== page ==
Royce White hears it.
He hears all the chatter in the stands. He hears the good and the bad on Twitter. His openness about his anxiety has become — apart from his talent on the basketball court — what people know about him.
Truth be told, he does not mind a bit.
“It’s been real fulfilling for me personally, just the amount of people that contact me and say that they have anxiety,” White said. “The amount of people from all ages and spectrums that say that I’m doing something they find inspirational and motivates them.”
On Jan. 26, ESPN.com published a story highlighting White’s battle with anxiety disorder, and the story that sparked it all. White witnessed a teammate collapse during a practice in the fourth grade with a valve defect in his heart, something the boy had from birth.
That triggered the anxiety White still has today.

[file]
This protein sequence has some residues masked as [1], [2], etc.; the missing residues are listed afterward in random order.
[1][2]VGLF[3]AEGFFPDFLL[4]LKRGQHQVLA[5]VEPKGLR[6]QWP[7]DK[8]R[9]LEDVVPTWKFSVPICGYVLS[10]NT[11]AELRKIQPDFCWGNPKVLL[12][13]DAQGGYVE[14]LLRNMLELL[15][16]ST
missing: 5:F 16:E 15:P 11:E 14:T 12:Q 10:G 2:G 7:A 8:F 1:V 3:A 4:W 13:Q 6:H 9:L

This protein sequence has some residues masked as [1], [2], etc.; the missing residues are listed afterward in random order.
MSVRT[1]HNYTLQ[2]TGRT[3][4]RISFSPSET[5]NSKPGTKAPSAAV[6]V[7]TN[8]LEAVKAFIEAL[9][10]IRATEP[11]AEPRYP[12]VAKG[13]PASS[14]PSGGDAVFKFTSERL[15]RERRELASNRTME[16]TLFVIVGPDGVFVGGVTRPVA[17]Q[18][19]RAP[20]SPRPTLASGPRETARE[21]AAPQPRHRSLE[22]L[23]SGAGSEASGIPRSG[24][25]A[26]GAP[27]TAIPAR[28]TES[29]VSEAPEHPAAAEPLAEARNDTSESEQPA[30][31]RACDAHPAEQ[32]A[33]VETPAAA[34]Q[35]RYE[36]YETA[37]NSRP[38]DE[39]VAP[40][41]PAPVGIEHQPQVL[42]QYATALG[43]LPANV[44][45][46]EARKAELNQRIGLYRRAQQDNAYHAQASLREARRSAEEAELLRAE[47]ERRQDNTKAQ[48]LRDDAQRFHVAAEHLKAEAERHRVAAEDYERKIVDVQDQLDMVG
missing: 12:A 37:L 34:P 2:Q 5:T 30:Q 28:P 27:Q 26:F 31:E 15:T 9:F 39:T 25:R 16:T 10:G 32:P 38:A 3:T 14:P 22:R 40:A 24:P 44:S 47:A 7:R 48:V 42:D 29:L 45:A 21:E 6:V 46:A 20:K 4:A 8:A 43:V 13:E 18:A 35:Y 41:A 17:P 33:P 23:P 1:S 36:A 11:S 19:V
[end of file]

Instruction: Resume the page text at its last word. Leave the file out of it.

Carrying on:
White does his best to handle his anxiety on his own, not wanting to “burden” his coaches or teammates with struggles he might be having.
One of his closest friends on the team is guard Chris Babb, who said he does his best to look out for his friend and teammate. However, Babb also said White knows how to handle himself well.
“I think he’s handled [the attention] well for the most part,” Babb said. “He’s kind of a guy that wears his emotions on his sleeve, whether he knows it or not. I hang out with him a lot. I’ve learned a lot [about mental illness] just by being around him.”
Babb said while White has not ever explicitly explained the details of the disorder to him, what he has learned by osmosis has translated into what they do when they hang out outside of practice.
“I think it’s a great experience to have a friend like that, a teammate like that, to know to be careful [about] the situations you put yourself in,” Babb said. “For instance, [we] don’t go out. I don’t take him to Welch [Ave.]; I don’t take him to places where it’s outside of his element.”
It has been well-documented the struggles the sophomore from Minneapolis has dealt with. Since the ESPN — and many other — stories came out, White has been active in social media and traditional media letting people know a mental illness does not have to negatively affect all parts of people’s lives.